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BBB warns against fake charity scams

IDAHO FALLS, Idaho (KIFI) - As the Ukrainian-Russian Conflict intensifies daily, the Better Business Bureau is reminding us to take the time to be extra cautious and safe if we wish to donate to any particular charities.

Rebecca Barr, the PR and Communications Manager for the Better Business Bureau in the region, says we should always be thinking of a few questions as we look for the right charity.

"There are few things you really want to ask yourself when you are looking for the right charity to donate," Barr said. "And the first thing is, is can the charity actually have impact in the area?"

She says not every organization is as equipped to help though they are all well intentioned. She also mentioned another thing to keep in mind.

"Right now is probably not the time to be trying to send clothing and food because of how are they going to get it there? So it's probably not the time. So what in what ways are you trying to donate monetarily?"

Barr says to always check, "Is that charity reputable and what is their reputation? And making sure that those dollars are getting to where that you're intending them to go."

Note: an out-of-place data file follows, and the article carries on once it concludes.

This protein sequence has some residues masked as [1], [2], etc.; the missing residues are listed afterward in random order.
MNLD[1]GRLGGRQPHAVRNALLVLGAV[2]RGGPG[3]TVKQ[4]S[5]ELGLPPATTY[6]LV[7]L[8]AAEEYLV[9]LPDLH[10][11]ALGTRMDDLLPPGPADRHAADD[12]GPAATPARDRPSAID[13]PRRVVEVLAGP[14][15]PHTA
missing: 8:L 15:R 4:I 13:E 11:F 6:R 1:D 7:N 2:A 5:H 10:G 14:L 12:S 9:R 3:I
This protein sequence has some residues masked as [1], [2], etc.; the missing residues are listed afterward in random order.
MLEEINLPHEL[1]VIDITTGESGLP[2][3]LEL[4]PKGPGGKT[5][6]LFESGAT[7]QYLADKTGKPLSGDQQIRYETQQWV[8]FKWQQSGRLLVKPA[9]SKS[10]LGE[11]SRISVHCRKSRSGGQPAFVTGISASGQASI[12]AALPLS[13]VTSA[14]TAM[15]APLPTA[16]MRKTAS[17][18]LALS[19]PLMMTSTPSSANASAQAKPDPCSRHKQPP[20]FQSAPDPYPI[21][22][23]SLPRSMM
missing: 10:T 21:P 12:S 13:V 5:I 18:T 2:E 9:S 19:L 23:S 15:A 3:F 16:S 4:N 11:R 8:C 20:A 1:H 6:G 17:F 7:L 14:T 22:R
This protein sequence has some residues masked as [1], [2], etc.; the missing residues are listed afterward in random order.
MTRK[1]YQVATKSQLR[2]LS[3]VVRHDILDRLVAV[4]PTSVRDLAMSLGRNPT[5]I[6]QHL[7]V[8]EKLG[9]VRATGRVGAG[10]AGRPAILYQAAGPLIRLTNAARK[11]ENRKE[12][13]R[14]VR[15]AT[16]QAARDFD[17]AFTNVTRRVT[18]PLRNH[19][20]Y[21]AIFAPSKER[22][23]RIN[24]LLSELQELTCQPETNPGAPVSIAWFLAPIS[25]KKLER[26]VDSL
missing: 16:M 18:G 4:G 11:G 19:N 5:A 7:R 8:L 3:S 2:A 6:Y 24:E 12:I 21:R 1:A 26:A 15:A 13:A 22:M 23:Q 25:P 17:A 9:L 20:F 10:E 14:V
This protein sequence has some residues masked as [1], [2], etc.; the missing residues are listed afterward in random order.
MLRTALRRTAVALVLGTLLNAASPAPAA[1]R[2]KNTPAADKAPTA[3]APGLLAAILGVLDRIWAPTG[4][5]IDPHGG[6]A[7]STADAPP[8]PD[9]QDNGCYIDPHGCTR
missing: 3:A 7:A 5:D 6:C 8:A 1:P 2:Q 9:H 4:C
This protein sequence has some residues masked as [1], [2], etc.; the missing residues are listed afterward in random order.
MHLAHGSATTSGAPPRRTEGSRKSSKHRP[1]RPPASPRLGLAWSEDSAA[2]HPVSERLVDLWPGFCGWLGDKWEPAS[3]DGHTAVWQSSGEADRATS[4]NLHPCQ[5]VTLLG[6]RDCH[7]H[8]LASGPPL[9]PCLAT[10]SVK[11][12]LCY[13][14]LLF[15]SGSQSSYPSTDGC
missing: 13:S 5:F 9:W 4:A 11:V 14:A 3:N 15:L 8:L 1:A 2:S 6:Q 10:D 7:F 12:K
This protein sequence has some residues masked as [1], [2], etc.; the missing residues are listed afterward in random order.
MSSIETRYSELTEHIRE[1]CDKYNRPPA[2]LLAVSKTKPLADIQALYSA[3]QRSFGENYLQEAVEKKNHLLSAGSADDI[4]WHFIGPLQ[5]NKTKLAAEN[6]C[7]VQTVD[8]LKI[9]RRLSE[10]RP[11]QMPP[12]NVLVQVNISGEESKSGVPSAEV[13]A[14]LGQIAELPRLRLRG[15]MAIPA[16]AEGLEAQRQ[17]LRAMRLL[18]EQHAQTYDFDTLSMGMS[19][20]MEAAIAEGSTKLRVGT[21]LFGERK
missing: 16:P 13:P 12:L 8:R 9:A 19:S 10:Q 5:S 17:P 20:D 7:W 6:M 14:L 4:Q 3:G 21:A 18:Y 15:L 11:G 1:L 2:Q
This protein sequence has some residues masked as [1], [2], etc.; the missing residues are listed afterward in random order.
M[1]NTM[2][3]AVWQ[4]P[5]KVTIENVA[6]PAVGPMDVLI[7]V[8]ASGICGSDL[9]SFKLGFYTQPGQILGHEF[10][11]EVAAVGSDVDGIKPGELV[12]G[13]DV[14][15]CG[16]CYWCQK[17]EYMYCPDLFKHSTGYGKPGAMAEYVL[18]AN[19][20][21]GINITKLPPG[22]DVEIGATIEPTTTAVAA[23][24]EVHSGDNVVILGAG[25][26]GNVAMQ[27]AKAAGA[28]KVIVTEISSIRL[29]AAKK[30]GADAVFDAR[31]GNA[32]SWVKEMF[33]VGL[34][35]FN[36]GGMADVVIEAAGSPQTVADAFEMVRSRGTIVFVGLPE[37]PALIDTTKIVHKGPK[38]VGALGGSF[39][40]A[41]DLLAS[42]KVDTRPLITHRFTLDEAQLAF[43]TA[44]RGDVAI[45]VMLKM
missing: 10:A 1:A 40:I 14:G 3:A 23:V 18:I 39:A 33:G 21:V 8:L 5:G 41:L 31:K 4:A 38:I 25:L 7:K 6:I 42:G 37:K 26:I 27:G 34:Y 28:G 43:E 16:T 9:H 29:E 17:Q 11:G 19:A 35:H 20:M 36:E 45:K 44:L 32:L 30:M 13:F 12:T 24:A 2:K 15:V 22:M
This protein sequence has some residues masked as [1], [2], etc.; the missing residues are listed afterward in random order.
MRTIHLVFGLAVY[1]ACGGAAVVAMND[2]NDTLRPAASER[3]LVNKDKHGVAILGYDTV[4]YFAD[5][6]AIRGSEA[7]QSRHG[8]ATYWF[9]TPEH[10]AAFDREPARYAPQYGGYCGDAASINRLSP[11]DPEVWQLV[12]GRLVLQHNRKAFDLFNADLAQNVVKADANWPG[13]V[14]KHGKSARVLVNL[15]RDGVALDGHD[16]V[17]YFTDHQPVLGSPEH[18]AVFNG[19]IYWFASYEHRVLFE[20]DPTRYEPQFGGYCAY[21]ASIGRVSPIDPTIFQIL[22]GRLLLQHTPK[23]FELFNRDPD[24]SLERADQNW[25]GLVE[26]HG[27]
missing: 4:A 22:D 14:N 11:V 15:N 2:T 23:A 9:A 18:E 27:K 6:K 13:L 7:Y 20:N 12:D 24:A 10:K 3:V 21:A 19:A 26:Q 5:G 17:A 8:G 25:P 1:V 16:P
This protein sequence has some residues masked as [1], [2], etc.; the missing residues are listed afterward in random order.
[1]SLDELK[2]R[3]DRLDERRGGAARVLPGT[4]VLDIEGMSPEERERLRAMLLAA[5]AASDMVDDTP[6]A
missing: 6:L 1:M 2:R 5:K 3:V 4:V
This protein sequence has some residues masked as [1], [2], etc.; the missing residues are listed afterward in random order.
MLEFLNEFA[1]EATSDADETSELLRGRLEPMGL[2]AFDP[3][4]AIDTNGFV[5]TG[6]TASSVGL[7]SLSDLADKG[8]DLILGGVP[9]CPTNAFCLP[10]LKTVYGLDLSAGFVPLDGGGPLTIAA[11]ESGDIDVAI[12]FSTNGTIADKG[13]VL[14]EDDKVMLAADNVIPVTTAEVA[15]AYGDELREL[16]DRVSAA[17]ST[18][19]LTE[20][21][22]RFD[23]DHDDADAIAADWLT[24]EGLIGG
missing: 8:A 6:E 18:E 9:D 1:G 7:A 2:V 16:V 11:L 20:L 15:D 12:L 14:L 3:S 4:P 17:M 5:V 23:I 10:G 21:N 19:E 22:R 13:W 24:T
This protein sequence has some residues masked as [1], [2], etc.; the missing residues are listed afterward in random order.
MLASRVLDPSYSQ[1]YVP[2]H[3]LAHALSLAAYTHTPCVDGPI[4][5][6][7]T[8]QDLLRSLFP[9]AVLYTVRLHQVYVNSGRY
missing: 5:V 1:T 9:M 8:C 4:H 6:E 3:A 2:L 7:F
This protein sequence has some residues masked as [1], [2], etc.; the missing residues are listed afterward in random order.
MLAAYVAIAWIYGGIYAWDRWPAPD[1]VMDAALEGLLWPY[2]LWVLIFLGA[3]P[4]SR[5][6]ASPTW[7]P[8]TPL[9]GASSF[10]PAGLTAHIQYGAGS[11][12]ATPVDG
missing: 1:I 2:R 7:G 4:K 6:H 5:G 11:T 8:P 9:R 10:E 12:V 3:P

She says the BBB is always working and checking the various charities and has a website that can provide a guide for a giver.

She says the following charities have already been vetted by the BBB:

"The following nationally-soliciting charities are BBB Accredited (i.e., they meet the 20 BBB Standards for Charity Accountability). Their respective websites indicate that they are either currently raising funds for assistance efforts in Ukraine or preparing for needs that could arise if conflict results in population displacement."

Barr also warns to throughly check any crowd funding sources.

"Be cautious of these crowd funding appeals," Barr said. "A lot of times that's where we see a lot of scams pop up. Anybody can start a crowdfunding account and start raising funds, what you think is going to their Ukrainian efforts, but instead it's going right into their pocket."

She also warned against unsolicited emails, text and messaging.

"So if you're getting unsolicited messages, either social media in your inbox, maybe it looks like it's coming from a friend, just make sure you have your guard up and instead of clicking on a link directly, go do a browser search to see how to get directly to that website and then making sure you're asking the right questions," she said.

Those questions are, "How are these funds going to actually help the victims in the Ukraine? So knowing what they're actually going to be doing with those dollars?"

Barr says if you are wanting to help out, following these steps will help point you in the right direction.

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Braydon Wilson

Braydon is a reporter for Local News 8 and Eyewitness News 3.

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